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Ed Webb

The Idea of the Muslim World and the global politics of religion - The Immanent Frame - 0 views

  • The stabilization and reification of Islam and other so-called world religions that I have remarked on in the theory and practice of international relations make The Idea of the Muslim World not only academically prescient but politically necessary. It allows us to reevaluate, and perhaps unlearn, some of the powerful yet nearly imperceptible assumptions about religion and politics that inhabit us as moderns.
  • The idea of the Muslim world enables narratives in which Islam “causes” people to do things. It allows for the depiction of Islam as the religion that is most recalcitrant and resistant to Western-style modernity, an agent that defines all aspects of life. Like other religions, only more so, the “Muslim world” requires management with white gloves, and sometimes the use of force, to prevent it from igniting into violence.
  • This narrative requires certain preconditions to take root and flourish. It needs stable entities called “religions” that are taken for granted as drivers of (peaceful or violent) forms of politics, (amenable or hostile) social relations, and (oppressive or emancipatory) legal and social systems. It is in this environment that something called “Islam” can be successfully portrayed as a “cause” of violence. It is in this environment that Ted Cruz’s preposterous assertion during the presidential campaign that “there is no meaningful risk of Christians committing acts of terror” could be a plausible statement to more than a few supporters
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  • political gestures whose cumulative effect is to create social and political worlds that are saturated with naturalized distinctions and suspicions between Muslims (and other religions/races) and others
  • The idea of the Muslim world enables the specific forms of politics and religion that structure contemporary international relations, many of which are premised on the protection of individuals and groups on the basis of religion. This is why his book is so important. If we were to take Aydın’s thesis to heart, programs to cultivate tolerant Muslims and suppress Islamic extremism that are premised on the notion of a stable “moderate” Muslim identity would be unimaginable. Instead policymakers would have to contemplate a much broader and more complex set of factors and forces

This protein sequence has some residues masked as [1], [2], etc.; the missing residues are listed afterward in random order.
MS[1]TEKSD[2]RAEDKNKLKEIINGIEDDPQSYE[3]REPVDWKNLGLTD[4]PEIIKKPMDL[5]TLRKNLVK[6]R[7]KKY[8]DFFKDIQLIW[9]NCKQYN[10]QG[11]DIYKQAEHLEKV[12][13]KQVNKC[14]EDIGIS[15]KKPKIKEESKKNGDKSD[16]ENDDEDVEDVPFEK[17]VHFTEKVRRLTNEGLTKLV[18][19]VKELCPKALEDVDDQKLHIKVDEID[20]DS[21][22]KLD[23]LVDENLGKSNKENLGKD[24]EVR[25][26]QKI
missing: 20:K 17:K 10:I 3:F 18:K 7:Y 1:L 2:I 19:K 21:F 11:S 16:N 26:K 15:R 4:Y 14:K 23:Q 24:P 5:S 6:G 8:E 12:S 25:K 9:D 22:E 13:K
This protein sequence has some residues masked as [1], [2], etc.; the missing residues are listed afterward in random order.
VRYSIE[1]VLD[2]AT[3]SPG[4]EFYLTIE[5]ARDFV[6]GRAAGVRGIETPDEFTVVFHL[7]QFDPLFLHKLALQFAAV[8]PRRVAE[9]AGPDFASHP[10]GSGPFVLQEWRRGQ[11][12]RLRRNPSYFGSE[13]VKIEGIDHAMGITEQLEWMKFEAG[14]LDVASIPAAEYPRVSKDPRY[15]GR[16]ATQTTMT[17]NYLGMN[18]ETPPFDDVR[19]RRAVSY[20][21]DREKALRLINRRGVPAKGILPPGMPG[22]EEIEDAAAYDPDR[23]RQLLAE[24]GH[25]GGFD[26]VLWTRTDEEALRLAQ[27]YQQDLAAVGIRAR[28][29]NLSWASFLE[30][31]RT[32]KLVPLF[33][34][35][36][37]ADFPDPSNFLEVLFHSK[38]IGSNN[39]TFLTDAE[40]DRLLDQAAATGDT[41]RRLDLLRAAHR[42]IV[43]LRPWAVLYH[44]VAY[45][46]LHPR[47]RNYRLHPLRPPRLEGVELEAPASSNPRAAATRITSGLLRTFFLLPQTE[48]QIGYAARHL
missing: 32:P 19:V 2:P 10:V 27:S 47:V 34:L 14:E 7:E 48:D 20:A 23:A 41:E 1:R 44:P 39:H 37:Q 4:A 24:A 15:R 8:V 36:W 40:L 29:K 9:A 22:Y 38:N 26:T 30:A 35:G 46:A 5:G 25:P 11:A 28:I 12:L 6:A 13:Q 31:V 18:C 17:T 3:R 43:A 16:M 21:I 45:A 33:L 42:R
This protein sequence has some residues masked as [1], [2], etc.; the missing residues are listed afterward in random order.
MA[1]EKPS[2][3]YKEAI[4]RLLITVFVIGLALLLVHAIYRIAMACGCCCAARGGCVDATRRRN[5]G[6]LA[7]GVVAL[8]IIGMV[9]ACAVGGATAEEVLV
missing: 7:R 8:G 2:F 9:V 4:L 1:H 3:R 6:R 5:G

• “Muslim” as a politically salient ethnic, religious, and/or racial identity is the product of political and religious discourse and history
  • n the 1990s, Bosnians who saw themselves as atheists before the war woke up to find themselves identified—and divided—by a newly salient religious identity
  • pan-Islamism—the idea that there is such a thing as a “Muslim world”—is a new and historically strange invention, a legacy of imperial racism
  • “the racialization of Islam was bound up with its transformation into a universal and uniform religious tradition, a force in international politics, and a distinct object in a discourse of civilizations. Political strategy and intellectual labor made this new reality, and both Muslims and European Christians took part.”
  • “Racialized Muslim subjects,” Aydın concludes in a key passage, “remained the real heart and animating force of pan-Islamism.” It is this perception of solidarity—a particular and historically contingent species of racialized colonial and postcolonial solidarity—that mattered, and that still does
Ed Webb

Is Turkey's Foreign Policy Really Sunni? - Al-Monitor: the Pulse of the Middle East - 0 views

  • it would be wrong to believe that bigoted Sunnis in Ankara embarked on an anti-Shiite mission in the Middle East that has left Turkey at odds with central governments in Syria, Iraq, and ultimately in Iran. To the contrary, Ankara has gone to great lengths to avoid the region's sectarianism, but its efforts have not been very fruitful.
  • it would be also wrong to assume that the reality of sectarianism in the Middle East isn't influencing feelings in Ankara and in Turkish society more broadly. The Alawite-Sunni conflict in Syria is creating bitterness between Turkey's Alevis and Sunnis, although violence seems highly improbable. On the other hand, Turkey is indeed beginning to be perceived as a Sunni power in the region.
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